The Knight And The Labourman's Daughter (Peacock)

'Tis of a rich knight, who dreamèd a dream,
'Bout one that was beautiful featured;
No rest could he take, but some journey to make,
To England to see that fair creature.

He hunted all 'round till he came to the place,
It is many long years since he saw her;
He opened the door as she stood on the floor,
She's a silly poor labourman's daughter.

"Oh here is a ring and a guinea of gold,
And between us now let it be broken;
I will beg you'll excuse me for making so bold,
So it's give me one kiss as a token."

"A kiss, kind sir, is like a stone in a sling,
It is hard to believe all is spoken;
So here is your ring and your guinea again,
And between us now never will be broken.

"If I would consent your fond bride to be,
Your parents they would be offended,
For you to marry a girl that's so low,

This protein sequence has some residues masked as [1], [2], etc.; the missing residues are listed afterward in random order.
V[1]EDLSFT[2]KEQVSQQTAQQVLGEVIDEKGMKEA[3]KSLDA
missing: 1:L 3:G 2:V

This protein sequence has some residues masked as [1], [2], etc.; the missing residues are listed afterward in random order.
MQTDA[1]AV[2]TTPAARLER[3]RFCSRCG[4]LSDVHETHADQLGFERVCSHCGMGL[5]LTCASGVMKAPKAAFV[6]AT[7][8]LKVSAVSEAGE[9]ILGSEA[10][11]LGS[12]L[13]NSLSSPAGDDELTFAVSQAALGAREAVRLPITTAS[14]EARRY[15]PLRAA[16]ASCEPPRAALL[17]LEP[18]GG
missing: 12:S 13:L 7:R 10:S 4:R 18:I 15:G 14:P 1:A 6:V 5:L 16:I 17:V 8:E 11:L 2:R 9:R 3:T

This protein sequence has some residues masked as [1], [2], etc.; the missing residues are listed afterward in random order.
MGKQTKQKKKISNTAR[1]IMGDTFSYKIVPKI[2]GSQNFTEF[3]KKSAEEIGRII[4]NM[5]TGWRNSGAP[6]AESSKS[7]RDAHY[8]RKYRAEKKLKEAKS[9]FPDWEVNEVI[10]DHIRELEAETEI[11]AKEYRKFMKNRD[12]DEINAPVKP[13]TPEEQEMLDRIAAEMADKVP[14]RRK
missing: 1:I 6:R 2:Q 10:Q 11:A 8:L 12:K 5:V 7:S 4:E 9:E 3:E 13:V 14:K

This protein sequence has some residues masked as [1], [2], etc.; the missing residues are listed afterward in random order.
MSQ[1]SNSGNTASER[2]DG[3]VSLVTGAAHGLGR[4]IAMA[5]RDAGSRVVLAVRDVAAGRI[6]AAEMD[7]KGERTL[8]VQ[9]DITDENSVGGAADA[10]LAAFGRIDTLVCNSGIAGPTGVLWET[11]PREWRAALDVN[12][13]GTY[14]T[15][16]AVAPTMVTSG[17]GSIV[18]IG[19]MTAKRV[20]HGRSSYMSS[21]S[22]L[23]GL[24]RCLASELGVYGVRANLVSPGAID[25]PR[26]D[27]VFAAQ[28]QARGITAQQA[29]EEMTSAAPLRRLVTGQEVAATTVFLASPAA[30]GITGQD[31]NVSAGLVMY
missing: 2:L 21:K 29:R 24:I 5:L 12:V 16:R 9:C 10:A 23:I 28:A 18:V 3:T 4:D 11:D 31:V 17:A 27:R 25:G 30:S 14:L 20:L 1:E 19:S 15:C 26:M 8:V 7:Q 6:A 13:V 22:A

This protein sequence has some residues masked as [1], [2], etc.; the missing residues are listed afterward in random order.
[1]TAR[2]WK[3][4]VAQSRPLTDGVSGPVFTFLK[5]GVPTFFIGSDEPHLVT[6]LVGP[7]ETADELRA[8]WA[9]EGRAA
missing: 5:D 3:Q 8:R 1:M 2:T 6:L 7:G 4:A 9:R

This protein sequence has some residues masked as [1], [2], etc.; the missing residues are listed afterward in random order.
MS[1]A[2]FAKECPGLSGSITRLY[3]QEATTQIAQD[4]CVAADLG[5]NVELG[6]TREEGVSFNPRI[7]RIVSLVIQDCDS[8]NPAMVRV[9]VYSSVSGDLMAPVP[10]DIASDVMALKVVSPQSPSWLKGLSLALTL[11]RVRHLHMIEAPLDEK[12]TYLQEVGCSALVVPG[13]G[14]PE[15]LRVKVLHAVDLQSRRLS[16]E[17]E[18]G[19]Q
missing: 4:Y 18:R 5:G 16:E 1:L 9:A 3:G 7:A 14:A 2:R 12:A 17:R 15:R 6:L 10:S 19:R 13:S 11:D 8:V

When you are so highly ascended."

"No father or mother have I in this world,
No one but myself and one brother;
What business a father or mother with us,
If we can both love one another?"

Oh then she consented his fond bride to be,
And now they do live in great splendour;
A labourman's daughter got married to a knight,
May the heavens protect them together.

####.... Author unknown. Variant of a British broadside ballad, Labouring Man's Daughter, undated and by an unknown publisher, archived at the Bodleian Library Broadside Ballads, shelfmark: 2806 c.8(220) ....####
Collected by Kenneth Peacock in 1958 from Isaac Freeman Bennett [1896-1981] of St Paul's, NL, and published in Songs Of The Newfoundland Outports, Volume 2, pp.540-541, by the National Museum of Canada (1965) Crown Copyrights Reserved.


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